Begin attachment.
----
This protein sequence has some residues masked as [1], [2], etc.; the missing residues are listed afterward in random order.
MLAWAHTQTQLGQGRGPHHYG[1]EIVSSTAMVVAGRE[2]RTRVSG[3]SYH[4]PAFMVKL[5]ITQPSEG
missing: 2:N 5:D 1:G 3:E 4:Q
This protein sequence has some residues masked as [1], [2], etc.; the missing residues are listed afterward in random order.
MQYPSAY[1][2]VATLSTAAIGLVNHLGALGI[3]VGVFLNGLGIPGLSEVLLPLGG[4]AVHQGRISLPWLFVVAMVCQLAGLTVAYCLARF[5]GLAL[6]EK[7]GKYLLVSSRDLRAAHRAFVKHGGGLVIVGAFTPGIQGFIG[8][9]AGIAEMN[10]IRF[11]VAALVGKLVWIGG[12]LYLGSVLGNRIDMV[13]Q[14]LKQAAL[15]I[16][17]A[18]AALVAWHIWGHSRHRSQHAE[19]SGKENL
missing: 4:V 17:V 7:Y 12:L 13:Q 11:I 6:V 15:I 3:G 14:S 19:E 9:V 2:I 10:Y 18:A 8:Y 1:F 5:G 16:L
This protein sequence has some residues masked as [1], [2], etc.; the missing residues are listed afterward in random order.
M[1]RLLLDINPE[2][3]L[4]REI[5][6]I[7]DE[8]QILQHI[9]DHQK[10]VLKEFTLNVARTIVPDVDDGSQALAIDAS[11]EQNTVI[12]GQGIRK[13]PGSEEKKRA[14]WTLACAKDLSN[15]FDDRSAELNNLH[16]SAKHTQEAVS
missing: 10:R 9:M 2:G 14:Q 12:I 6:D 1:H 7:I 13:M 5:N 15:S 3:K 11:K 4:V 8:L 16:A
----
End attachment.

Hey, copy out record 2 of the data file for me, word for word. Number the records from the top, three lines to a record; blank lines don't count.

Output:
This protein sequence has some residues masked as [1], [2], etc.; the missing residues are listed afterward in random order.
MQYPSAY[1][2]VATLSTAAIGLVNHLGALGI[3]VGVFLNGLGIPGLSEVLLPLGG[4]AVHQGRISLPWLFVVAMVCQLAGLTVAYCLARF[5]GLAL[6]EK[7]GKYLLVSSRDLRAAHRAFVKHGGGLVIVGAFTPGIQGFIG[8][9]AGIAEMN[10]IRF[11]VAALVGKLVWIGG[12]LYLGSVLGNRIDMV[13]Q[14]LKQAAL[15]I[16][17]A[18]AALVAWHIWGHSRHRSQHAE[19]SGKENL
missing: 4:V 17:V 7:Y 12:L 13:Q 11:I 6:V 15:I 3:G 14:S 19:E 9:V 2:I 10:Y 18:A 8:Y 1:F 5:G 16:L